This post was made possible through the support of Element Associates. All opinions are my own.


Join our Twitter Party on June 30th at 1 PM EST using hashtag #FoodSafe4th. Hosts include: @martieparty @buzzmommy @usdafoodsafety

The 4th of July is upon us and the grills are being prepped, the parties are being planned and the decorations are being bought. It is a fun holiday with great food, friends and fun! But one thing we all need to be more careful of is our food safety. We need to make sure we are cooking it thoroughly, storing it outside and that we are not feeding spoiled items to our guests! Come to the #FoodSafe4th Twitter Party 6/30/2014 at 1pm EST (12 CST) and learn all about how to keep your food safe.

USDA Food Safelty #FoodSafe4th


Food poisoning is not simply an upset stomach; it is a serious public health threat in America. In fact, the CDC estimates that about 1 in 6 Americans (about 48 million people) could suffer from foodborne illness this year. The result is approximately 128,000 hospitalizations and sadly, an estimated 3,000 deaths!

Because warm weather events often present an opportunity for bacteria to thrive and high temperatures cause bacteria to multiply more rapidly, the summer months typically see a spike in reports of foodborne illness and outbreaks.  Nearly two-thirds (64 percent) of families are not using a food thermometer regularly to check the temperature of meat and poultry and one-third (33 percent) are not using different or freshly cleaned cutting boards to prevent cross-contamination between different food products (such as raw meat and produce). See the ideal Food Cooking Temps for your food!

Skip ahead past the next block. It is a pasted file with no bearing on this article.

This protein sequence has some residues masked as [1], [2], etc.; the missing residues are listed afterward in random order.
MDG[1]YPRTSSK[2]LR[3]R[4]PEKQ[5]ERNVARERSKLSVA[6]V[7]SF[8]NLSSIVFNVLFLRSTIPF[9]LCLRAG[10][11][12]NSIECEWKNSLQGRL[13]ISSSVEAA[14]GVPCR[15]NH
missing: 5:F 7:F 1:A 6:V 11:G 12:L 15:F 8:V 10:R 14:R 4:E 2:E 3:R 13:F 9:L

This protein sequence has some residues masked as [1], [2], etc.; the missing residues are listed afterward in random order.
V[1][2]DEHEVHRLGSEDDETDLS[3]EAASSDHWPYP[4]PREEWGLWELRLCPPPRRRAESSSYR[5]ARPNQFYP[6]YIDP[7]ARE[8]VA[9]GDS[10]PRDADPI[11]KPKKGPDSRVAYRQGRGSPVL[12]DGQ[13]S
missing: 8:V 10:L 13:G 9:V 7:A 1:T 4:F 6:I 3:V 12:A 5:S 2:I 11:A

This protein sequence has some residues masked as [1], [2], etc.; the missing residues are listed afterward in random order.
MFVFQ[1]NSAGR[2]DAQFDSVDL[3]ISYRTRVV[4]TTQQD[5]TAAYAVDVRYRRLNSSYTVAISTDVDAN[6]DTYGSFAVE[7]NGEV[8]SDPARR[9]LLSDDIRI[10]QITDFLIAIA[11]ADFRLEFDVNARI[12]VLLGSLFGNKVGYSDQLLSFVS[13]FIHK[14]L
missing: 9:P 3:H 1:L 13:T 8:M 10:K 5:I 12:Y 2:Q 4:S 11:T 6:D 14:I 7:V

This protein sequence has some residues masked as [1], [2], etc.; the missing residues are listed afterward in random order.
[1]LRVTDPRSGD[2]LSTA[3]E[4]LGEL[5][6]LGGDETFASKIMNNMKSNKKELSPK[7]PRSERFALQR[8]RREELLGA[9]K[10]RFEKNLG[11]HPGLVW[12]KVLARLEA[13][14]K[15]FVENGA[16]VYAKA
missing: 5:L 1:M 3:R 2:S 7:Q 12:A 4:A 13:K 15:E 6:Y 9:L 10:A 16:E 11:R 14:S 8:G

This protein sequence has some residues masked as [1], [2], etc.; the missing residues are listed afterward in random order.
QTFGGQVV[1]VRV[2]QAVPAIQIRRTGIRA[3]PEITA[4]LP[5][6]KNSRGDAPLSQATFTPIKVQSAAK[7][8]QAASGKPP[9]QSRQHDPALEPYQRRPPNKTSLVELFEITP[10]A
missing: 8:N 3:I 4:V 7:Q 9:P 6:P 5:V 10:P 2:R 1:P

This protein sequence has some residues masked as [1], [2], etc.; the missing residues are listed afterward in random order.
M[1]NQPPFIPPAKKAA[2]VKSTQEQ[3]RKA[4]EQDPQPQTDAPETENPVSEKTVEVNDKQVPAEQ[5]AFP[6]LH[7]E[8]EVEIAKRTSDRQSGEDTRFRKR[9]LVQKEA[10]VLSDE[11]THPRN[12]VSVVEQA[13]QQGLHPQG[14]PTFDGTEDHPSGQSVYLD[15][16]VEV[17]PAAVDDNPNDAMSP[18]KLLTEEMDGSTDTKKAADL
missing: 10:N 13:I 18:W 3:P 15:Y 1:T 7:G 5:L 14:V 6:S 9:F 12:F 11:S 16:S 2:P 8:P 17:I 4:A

See the video below:

Many people assume that if a hamburger is brown in the middle, it is done. However, looking at the color and texture of food is not enough— you have to use a food thermometer to be sure!

Need hamburger help?   Check out the article on Is It Done Yet?

According to USDA research, 1 out of every 4 hamburgers turns brown before it reaches a safe internal temperature.

Meat and poultry should be cooked to a safe temperature to destroy harmful bacteria that may be present. Color of meat and poultry is not a good indicator of safety. Use a food thermometer to make sure meats have reached a safe minimum internal temperature.

When a hamburger is cooked to 160 F, it is both safe and delicious!